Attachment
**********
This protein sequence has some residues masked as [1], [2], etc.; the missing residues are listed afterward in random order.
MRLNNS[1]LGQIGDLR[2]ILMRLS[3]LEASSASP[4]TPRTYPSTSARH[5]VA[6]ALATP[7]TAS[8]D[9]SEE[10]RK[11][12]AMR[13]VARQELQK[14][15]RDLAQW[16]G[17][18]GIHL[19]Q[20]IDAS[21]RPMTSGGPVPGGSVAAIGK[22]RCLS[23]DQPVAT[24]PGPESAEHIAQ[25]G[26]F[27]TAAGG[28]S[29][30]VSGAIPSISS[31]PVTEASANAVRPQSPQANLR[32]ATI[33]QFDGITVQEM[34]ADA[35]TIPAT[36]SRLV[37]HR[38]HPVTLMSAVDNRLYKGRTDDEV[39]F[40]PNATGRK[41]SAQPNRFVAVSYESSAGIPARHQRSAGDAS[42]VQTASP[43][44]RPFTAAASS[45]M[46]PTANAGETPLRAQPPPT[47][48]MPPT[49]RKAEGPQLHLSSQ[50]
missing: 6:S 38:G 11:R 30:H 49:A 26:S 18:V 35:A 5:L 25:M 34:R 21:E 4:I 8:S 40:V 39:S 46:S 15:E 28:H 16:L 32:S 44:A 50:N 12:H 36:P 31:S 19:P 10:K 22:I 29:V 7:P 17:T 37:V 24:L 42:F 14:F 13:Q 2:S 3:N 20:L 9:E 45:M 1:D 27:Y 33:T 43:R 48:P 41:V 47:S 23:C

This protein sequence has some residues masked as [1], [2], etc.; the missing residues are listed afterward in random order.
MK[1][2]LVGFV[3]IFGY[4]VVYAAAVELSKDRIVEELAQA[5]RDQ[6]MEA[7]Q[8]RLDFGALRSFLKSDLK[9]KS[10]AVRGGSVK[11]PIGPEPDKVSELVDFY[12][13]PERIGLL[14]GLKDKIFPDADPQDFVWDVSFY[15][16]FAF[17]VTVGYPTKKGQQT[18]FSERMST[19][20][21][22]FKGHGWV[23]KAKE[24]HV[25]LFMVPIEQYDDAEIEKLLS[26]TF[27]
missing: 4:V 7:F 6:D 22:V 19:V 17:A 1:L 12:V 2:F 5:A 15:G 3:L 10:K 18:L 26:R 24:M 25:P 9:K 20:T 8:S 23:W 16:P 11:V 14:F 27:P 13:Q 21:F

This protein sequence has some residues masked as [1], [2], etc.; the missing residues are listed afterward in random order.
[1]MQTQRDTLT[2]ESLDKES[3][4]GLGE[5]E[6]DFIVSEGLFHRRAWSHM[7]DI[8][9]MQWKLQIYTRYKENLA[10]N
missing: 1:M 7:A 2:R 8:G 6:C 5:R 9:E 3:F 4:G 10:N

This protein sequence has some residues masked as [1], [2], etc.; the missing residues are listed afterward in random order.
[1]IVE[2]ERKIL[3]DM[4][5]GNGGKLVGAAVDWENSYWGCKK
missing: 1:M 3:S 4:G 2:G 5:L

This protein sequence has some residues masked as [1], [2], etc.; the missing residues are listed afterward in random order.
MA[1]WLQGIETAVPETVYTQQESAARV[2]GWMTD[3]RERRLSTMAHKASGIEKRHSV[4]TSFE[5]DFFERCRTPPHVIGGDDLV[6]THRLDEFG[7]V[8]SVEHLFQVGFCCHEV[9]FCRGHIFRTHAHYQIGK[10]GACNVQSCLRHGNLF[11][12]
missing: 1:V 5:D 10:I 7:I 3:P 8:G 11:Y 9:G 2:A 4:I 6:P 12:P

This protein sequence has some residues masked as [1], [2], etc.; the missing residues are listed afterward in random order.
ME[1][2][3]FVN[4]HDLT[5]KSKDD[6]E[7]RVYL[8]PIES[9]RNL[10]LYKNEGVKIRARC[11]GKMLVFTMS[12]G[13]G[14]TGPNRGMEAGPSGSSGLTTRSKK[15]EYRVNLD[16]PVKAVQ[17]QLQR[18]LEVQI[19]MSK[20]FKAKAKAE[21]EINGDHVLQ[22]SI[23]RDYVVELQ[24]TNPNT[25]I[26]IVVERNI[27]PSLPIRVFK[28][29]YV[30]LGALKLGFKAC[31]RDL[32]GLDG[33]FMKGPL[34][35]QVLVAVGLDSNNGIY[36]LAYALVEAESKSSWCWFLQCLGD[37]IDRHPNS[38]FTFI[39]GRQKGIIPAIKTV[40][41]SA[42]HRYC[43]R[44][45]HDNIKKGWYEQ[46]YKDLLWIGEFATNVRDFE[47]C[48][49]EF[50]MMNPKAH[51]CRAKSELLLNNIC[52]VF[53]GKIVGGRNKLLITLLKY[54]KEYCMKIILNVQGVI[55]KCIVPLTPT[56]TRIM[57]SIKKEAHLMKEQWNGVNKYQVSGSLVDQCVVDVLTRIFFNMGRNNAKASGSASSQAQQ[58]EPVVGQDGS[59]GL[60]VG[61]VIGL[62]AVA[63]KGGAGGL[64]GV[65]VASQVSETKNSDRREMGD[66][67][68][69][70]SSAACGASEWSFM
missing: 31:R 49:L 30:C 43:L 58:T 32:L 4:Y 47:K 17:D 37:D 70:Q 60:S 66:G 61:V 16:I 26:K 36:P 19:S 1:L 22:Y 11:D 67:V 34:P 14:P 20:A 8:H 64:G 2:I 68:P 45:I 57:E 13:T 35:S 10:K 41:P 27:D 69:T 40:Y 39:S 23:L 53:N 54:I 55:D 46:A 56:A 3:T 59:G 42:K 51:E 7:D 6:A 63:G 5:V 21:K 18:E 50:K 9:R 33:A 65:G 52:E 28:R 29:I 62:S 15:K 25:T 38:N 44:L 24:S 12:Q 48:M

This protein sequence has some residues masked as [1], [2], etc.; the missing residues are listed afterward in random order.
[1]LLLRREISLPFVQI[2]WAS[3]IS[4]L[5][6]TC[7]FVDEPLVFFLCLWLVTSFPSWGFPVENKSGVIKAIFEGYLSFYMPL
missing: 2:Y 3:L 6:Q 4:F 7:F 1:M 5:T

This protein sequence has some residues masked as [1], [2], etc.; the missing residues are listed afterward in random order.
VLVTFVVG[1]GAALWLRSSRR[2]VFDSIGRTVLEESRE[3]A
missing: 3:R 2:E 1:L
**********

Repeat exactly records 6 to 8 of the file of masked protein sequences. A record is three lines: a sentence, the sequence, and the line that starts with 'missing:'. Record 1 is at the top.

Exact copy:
This protein sequence has some residues masked as [1], [2], etc.; the missing residues are listed afterward in random order.
ME[1][2][3]FVN[4]HDLT[5]KSKDD[6]E[7]RVYL[8]PIES[9]RNL[10]LYKNEGVKIRARC[11]GKMLVFTMS[12]G[13]G[14]TGPNRGMEAGPSGSSGLTTRSKK[15]EYRVNLD[16]PVKAVQ[17]QLQR[18]LEVQI[19]MSK[20]FKAKAKAE[21]EINGDHVLQ[22]SI[23]RDYVVELQ[24]TNPNT[25]I[26]IVVERNI[27]PSLPIRVFK[28][29]YV[30]LGALKLGFKAC[31]RDL[32]GLDG[33]FMKGPL[34][35]QVLVAVGLDSNNGIY[36]LAYALVEAESKSSWCWFLQCLGD[37]IDRHPNS[38]FTFI[39]GRQKGIIPAIKTV[40][41]SA[42]HRYC[43]R[44][45]HDNIKKGWYEQ[46]YKDLLWIGEFATNVRDFE[47]C[48][49]EF[50]MMNPKAH[51]CRAKSELLLNNIC[52]VF[53]GKIVGGRNKLLITLLKY[54]KEYCMKIILNVQGVI[55]KCIVPLTPT[56]TRIM[57]SIKKEAHLMKEQWNGVNKYQVSGSLVDQCVVDVLTRIFFNMGRNNAKASGSASSQAQQ[58]EPVVGQDGS[59]GL[60]VG[61]VIGL[62]AVA[63]KGGAGGL[64]GV[65]VASQVSETKNSDRREMGD[66][67][68][69][70]SSAACGASEWSFM
missing: 31:R 49:L 30:C 43:L 58:T 32:L 4:Y 47:K 17:D 37:D 70:Q 60:S 66:G 61:V 16:I 26:K 36:P 19:S 1:L 22:Y 11:D 67:V 34:P 14:P 20:A 8:H 64:G 2:I 68:P 45:I 57:E 13:T 35:S 10:K 41:P 27:D 69:T 40:Y 39:S 23:L 53:N 54:I 55:D 46:A 56:A 3:T 59:G 42:K 51:E 7:D 6:A 63:G 5:V 21:K 18:E 50:K 9:R 33:A 65:G 52:E 28:R 29:I 62:S 15:K 25:T 38:N 44:L 24:S 12:Q 48:M

This protein sequence has some residues masked as [1], [2], etc.; the missing residues are listed afterward in random order.
[1]LLLRREISLPFVQI[2]WAS[3]IS[4]L[5][6]TC[7]FVDEPLVFFLCLWLVTSFPSWGFPVENKSGVIKAIFEGYLSFYMPL
missing: 2:Y 3:L 6:Q 4:F 7:F 1:M 5:T

This protein sequence has some residues masked as [1], [2], etc.; the missing residues are listed afterward in random order.
VLVTFVVG[1]GAALWLRSSRR[2]VFDSIGRTVLEESRE[3]A
missing: 3:R 2:E 1:L